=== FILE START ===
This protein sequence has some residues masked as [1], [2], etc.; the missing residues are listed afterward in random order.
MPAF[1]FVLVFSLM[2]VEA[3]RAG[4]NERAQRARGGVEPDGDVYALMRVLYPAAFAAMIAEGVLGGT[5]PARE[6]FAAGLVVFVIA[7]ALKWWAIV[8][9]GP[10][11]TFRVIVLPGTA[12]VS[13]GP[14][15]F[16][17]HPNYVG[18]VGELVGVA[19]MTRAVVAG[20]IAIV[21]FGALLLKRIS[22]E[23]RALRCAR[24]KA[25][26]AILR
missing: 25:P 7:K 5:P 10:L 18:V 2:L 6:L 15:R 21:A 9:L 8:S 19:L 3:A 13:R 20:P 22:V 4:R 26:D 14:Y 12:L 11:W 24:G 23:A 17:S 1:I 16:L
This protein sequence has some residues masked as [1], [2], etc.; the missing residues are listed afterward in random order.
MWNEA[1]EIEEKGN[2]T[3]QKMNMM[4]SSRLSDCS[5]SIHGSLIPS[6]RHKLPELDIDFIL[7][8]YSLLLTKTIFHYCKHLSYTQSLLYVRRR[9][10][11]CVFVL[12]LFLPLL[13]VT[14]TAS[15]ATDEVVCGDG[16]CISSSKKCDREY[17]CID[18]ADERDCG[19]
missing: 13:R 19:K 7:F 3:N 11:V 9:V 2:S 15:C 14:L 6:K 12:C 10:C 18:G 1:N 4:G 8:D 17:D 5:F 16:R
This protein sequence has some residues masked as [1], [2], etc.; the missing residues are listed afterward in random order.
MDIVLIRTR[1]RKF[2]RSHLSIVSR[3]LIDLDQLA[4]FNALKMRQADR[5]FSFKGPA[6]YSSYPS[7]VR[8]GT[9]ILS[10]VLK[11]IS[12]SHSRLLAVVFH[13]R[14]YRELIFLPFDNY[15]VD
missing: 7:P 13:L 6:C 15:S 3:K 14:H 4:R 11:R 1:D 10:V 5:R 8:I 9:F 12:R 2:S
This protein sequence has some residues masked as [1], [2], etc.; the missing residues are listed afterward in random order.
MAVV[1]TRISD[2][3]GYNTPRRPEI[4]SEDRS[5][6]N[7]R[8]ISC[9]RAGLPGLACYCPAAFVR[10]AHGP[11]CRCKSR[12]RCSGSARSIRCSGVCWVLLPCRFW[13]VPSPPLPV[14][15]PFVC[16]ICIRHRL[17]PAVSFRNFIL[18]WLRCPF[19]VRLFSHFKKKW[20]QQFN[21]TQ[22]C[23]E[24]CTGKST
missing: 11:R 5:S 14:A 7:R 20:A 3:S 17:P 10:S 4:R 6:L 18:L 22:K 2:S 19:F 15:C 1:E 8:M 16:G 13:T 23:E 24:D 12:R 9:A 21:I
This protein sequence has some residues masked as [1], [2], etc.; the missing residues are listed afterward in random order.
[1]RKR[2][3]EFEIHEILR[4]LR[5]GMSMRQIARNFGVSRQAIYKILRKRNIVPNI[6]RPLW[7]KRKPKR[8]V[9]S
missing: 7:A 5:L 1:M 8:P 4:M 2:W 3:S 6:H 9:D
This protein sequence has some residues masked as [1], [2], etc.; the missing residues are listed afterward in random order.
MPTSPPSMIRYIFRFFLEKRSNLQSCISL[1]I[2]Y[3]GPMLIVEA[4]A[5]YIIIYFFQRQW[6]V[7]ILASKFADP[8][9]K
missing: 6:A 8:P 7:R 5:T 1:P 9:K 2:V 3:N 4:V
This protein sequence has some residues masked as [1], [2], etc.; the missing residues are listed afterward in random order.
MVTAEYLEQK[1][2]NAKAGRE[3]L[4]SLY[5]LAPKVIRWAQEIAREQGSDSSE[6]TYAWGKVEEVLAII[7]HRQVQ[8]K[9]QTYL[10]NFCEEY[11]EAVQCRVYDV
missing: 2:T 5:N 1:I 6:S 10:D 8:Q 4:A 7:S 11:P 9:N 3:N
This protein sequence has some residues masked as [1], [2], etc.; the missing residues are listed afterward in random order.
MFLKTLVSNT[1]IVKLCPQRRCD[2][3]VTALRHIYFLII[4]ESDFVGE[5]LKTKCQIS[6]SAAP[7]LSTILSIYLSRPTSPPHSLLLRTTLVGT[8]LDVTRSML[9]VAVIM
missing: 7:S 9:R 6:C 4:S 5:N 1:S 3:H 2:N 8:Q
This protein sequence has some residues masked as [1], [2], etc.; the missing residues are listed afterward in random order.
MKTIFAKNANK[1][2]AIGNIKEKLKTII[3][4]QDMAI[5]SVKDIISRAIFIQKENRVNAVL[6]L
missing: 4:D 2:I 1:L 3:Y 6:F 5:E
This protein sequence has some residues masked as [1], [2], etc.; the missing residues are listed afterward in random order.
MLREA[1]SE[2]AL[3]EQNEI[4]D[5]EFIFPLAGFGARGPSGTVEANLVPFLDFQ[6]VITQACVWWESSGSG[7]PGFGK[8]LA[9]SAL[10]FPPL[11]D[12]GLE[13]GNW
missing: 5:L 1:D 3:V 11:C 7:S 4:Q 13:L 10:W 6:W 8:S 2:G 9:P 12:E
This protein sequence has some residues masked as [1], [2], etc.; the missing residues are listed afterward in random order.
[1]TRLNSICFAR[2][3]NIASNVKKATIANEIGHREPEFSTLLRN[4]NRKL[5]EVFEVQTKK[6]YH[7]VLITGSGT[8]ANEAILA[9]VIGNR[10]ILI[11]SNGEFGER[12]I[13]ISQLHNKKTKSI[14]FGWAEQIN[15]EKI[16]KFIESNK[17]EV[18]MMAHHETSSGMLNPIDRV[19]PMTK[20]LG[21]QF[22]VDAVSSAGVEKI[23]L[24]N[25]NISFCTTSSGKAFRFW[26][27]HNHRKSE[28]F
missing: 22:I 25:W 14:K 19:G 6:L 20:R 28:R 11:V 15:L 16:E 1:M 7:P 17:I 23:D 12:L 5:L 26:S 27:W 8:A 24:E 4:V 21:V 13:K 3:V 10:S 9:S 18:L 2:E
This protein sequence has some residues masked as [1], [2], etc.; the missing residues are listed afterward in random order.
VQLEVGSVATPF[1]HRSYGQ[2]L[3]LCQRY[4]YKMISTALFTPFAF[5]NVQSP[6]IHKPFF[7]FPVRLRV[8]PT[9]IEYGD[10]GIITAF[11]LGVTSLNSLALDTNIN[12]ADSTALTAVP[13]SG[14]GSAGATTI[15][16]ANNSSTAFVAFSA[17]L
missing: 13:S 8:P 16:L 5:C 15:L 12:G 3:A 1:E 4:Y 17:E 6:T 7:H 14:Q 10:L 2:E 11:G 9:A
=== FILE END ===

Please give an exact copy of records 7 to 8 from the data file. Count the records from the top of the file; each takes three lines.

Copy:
This protein sequence has some residues masked as [1], [2], etc.; the missing residues are listed afterward in random order.
MVTAEYLEQK[1][2]NAKAGRE[3]L[4]SLY[5]LAPKVIRWAQEIAREQGSDSSE[6]TYAWGKVEEVLAII[7]HRQVQ[8]K[9]QTYL[10]NFCEEY[11]EAVQCRVYDV
missing: 2:T 5:N 1:I 6:S 10:D 8:Q 4:A 7:S 11:P 9:N 3:N
This protein sequence has some residues masked as [1], [2], etc.; the missing residues are listed afterward in random order.
MFLKTLVSNT[1]IVKLCPQRRCD[2][3]VTALRHIYFLII[4]ESDFVGE[5]LKTKCQIS[6]SAAP[7]LSTILSIYLSRPTSPPHSLLLRTTLVGT[8]LDVTRSML[9]VAVIM
missing: 7:S 9:R 6:C 4:S 5:N 1:S 3:H 2:N 8:Q